External debt rises $15.4 billion to $558.5 billion in March

U.S. dollar-denominated debt remains largest component of the external debt

India’s external debt stood at $558.5 billion in March, an increase of $15.4 billion compared with the year-ago period, according to RBI data.

Commercial borrowings remained the largest component of the external debt, with a share of 39.4%, followed by non-resident deposits at 23.4% and short-term trade credit at 18.2%.

The data showed valuation gains due to the appreciation of the U.S. dollar against the Indian rupee and other major currencies were at $16.6 billion. “Excluding the valuation effect, the increase in external debt would have been $32 billion instead of $15.4 billion at end-March 2020 over end-March 2019,” it said.

At the end of March, long-term debt, with original maturity of above one year, was placed at $451.7 billion, a rise of $17 billion over the level recorded in March 2019.

Short-term debt on residual maturity basis constituted 42.4% of the total external debt and 49.5% of foreign exchange reserves at the end of March.

“U.S. dollar-denominated debt continued to be the largest component of India’s external debt, with a share of 53.7% at end-March 2020, followed by the Indian rupee (31.9%), yen (5.6%), SDR (4.5%) and the euro (3.5%),” the RBI said.

The RBI also said debt service (principal repayments plus interest payments) increased marginally to 6.5% of current receipts at the end of March compared to 6.4% in the same period a year ago. This reflects higher interest payments on commercial borrowings and lower current receipts, it added.

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RBI slams banks, NBFCs as digital loan agents flout code

Regulator says onus of compliance rests with lenders

The Reserve Bank of India (RBI) has come down heavily on banks and non-banks as it found violation of fair practices code by digital platforms that act as an agency of these lenders to sell loans.

The banking regulator has now prescribed norms such as loan sanction letter to be issued to the borrower on the letter head of the lender concerned.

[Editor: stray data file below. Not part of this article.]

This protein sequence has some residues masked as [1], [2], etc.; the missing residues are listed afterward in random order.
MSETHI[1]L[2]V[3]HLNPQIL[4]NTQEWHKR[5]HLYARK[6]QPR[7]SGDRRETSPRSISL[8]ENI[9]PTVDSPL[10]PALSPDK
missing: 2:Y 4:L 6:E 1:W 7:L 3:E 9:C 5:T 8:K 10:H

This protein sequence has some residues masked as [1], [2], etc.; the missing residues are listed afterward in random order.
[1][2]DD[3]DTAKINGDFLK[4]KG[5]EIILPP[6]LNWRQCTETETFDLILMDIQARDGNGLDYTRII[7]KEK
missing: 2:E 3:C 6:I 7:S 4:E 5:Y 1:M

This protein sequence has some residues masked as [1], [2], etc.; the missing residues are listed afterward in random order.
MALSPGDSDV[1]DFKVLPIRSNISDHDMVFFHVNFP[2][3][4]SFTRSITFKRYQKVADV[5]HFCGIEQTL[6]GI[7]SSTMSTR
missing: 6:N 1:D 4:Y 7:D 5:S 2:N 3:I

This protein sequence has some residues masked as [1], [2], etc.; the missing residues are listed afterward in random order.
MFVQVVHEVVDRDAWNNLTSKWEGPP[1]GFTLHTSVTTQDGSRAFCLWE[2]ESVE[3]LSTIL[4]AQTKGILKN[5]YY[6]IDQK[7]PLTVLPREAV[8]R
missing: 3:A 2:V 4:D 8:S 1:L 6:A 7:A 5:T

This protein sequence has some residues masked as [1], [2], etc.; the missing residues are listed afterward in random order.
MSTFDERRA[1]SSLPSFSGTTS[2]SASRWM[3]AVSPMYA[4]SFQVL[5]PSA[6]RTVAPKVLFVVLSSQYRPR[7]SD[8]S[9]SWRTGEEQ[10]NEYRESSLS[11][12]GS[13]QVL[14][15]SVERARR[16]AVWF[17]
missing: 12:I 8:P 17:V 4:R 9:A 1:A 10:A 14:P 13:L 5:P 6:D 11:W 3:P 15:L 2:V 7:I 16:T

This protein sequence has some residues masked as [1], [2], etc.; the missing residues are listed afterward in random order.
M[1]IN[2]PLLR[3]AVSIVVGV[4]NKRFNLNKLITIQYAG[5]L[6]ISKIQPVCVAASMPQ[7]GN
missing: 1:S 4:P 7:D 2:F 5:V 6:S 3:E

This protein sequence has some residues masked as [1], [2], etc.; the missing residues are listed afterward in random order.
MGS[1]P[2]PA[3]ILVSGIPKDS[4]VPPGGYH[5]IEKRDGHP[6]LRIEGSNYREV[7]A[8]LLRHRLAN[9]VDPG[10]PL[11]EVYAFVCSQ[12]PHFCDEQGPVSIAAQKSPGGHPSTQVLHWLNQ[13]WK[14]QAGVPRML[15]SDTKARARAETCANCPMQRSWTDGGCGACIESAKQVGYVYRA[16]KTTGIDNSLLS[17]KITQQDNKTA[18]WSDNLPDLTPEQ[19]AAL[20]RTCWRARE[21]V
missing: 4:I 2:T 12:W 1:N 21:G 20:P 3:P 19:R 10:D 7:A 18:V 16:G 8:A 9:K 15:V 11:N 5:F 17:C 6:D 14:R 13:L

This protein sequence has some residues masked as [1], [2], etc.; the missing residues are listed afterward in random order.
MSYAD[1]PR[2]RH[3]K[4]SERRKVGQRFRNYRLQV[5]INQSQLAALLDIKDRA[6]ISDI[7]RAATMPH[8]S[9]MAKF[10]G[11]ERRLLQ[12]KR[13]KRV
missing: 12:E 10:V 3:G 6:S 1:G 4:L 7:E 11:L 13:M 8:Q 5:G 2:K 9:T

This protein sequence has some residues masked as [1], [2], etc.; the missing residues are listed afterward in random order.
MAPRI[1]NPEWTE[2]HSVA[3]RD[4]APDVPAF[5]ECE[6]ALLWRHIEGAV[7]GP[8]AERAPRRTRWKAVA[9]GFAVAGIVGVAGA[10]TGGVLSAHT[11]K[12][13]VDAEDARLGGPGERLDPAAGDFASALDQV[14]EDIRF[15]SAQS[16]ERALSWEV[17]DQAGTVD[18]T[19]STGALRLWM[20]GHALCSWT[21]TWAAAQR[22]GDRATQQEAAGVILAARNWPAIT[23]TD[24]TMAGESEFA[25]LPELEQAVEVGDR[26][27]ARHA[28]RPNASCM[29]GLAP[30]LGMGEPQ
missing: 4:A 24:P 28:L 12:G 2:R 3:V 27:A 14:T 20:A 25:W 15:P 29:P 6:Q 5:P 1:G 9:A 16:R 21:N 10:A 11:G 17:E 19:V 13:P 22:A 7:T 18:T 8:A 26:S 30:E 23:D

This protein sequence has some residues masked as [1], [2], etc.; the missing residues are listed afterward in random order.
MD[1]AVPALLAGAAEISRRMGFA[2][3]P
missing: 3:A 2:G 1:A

The RBI said it found the platforms tend to portray themselves as lenders without disclosing the name of the bank/ NBFC at the back end as a result of which customers were not able to access grievance redressal avenues available under the regulatory framework.

“Of late, there are several complaints against the lending platforms which primarily relate to exorbitant interest rates, non-transparent methods to calculate interest, harsh recovery measures, unauthorised use of personal data and bad behavior,” the regulator said.

The RBI said it was concerned due to non-transparency of transactions and violation of guidelines on outsourcing of financial services and Fair Practices Code.

“Outsourcing of any activity by banks/ NBFCs does not diminish their obligations, as the onus of compliance with regulatory instructions rests solely with them,” the RBI said. As a result, the lenders were now told to disclose the names of all digital lending platforms, engaged as agents, on the websites of banks/ NBFCs.

“Immediately after sanction but before execution of the loan agreement, the sanction letter shall be issued to the borrower on the letter head of the bank/ NBFC concerned,” the central bank instructed.

Upfront disclosure

Digital lending platforms, engaged as agents, should be asked by the banks to disclose upfront to the customer, the name of the bank/ NBFC on whose behalf they are interacting with him.

A copy of the loan agreement along with a copy each of all enclosures quoted in the loan agreement shall be furnished to all borrowers at the time of sanction/ disbursement of loans, the banking regulator said.

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